Jun 18, 2016

What You Should Know About Gastric Bypass Surgery

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By Lisa Green


Weight loss operations are also known as bariatric operations. They work by limiting the amount of food one can consume hence are also referred to as restrictive surgeries. The main types that are offered in New York include sleeve gastrectomy, gastric bypass surgery and gastric banding. While there are some differences in the way in which each of them is done the end result is more or less the same. In this article we look at the important aspects of the bypass surgery.

It is important that the client and the surgeon have a detailed discussion on the need for the operation first before a decision is made. Other options of losing weight should be offered and tried out with surgery coming in as a last resort. Lifestyle changes are among the most effective and are also affordable by a majority of the population.

The candidate who wishes to have this operation should ideally have a body mass index of at least 40 which puts them in the category of morbid obesity. In the event that they also have a weight related medical condition such as diabetes, hypertension or sleep apnea, they will be considered for the operation even with a lower index. Surgery helps slow down the severity of symptoms associated with these conditions.

The preparation needed for this surgery is similar to what would be required for any major operation. You need to have a number of tests that will help establish whether or not you are fit enough. Some of the tests that will be performed include a full blood count and renal function tests. You may also be asked to stop taking some drugs that are likely to impact negatively on the procedure such as aspirin and blood thinners.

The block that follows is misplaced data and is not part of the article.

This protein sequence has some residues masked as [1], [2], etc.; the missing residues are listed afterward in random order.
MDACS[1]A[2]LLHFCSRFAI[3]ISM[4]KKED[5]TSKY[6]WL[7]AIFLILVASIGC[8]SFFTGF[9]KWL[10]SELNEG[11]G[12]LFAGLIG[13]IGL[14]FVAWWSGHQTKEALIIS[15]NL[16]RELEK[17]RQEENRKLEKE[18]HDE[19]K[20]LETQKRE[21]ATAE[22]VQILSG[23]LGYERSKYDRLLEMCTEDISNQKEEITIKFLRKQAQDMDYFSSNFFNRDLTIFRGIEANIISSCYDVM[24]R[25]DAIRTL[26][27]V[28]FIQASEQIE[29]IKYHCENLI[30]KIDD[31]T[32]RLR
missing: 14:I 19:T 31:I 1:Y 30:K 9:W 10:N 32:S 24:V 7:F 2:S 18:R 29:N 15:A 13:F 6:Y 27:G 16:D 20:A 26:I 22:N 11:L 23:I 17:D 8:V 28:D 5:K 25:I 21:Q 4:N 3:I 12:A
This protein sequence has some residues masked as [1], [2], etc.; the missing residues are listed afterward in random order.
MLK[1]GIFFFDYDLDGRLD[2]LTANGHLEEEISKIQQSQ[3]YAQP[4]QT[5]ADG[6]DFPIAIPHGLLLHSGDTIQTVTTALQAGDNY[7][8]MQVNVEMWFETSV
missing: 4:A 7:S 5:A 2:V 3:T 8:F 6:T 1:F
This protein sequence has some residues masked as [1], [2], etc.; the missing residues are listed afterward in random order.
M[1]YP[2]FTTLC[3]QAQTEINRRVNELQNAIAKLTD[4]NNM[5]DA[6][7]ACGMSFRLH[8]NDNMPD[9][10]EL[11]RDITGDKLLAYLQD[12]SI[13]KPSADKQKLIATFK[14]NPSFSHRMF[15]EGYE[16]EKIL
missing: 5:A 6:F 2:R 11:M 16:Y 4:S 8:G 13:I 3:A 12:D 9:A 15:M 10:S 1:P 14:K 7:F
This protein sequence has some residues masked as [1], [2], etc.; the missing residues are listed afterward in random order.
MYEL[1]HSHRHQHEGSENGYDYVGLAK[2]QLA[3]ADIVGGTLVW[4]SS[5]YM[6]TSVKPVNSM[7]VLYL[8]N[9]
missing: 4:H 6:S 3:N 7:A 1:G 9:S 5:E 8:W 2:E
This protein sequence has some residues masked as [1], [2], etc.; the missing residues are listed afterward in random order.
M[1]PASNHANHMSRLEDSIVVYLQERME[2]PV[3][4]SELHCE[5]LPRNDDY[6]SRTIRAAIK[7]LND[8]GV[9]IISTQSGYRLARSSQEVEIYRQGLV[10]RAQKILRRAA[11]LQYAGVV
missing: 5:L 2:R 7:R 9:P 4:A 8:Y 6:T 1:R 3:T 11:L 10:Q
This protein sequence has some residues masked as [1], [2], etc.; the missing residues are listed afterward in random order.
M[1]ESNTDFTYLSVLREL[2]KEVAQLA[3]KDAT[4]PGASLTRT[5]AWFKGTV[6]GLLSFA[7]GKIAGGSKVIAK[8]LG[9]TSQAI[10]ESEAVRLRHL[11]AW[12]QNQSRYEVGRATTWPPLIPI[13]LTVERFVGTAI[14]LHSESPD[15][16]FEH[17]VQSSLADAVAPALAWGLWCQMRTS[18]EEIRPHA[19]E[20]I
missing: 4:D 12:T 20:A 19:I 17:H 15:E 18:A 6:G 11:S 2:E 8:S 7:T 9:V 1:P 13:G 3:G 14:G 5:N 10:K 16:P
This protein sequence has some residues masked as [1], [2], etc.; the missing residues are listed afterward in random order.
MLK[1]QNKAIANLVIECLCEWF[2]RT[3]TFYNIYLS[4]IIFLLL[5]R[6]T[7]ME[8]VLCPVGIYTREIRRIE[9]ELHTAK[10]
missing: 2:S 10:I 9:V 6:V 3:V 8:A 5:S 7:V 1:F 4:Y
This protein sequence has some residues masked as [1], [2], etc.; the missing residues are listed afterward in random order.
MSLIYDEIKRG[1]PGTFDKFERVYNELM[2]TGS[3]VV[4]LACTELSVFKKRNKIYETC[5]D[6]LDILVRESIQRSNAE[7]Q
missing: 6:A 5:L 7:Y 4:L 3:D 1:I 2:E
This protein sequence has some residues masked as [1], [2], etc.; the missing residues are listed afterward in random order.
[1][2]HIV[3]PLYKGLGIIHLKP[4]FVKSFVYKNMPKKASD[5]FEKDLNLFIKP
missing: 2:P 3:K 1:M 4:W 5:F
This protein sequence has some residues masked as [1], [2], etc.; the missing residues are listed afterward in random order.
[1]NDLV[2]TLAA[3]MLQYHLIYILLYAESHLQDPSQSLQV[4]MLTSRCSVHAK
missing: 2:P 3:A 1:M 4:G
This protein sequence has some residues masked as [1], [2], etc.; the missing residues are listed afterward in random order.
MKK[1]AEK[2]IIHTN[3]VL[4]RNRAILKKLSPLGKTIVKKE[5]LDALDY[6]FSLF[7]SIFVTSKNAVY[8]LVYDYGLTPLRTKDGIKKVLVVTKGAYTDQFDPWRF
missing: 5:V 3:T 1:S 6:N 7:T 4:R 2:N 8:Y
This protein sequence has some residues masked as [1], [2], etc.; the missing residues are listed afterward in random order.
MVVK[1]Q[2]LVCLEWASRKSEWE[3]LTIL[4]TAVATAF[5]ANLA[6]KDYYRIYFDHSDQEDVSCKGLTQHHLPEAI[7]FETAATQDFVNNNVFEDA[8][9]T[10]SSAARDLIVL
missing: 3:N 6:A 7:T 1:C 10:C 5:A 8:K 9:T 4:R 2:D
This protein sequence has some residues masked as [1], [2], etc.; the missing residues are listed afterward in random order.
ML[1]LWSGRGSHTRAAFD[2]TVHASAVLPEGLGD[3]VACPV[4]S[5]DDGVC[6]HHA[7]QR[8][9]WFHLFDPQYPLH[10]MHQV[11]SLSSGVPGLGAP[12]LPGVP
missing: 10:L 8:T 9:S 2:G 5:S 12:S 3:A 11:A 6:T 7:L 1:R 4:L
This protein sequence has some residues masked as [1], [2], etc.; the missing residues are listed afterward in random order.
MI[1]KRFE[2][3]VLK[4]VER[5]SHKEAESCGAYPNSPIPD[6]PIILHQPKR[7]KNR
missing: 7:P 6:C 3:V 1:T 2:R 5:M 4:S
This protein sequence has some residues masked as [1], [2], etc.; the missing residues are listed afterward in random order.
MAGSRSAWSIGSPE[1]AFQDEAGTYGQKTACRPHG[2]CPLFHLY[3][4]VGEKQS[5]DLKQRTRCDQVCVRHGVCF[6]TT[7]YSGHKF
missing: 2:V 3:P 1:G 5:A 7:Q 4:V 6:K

There are two main techniques that are employed in performing this operation. The commoner of the two is known as Roux-en-Y. It is a technique that permits the performance of the surgery through a small opening which reduces the rate of complications and improves the recovery time. The stomach is first reduced in size through stapling or banding and then joined to Y-shaped part of intestines. The first and second intestinal portions are usually bypassed.

One of the reasons as to why weight loss occurs following the Roux-en-Y procedure is the small stomach size. Faster filling means that you will eat less than before. Consequently less food is available for conversion to fat for storage as most of it is used for the provision of energy. The other major contributor to weight loss is the reduced surface area that is necessary for absorption of nutrients.

The second technique that is employed is known as extensive gastric bypass. It is a more radical procedure that is mainly considered in case of biliary obstruction caused by liver disease. This is why it is alternatively known as biliopancreatic diversion. To perform the operation, the lower stomach portion is removed and the upper portion is then stitched to the last section of the intestines skipping the first and the second in the process.

There are several complications that may be encountered. The commonest is malnutrition resulting from reduced absorption of nutrients. Dumping syndrome is also fairly common and may be seen in the immediate term or after some years. It is characterized by sweating, nausea, vomiting and weakness whose onset follow the intake of food.




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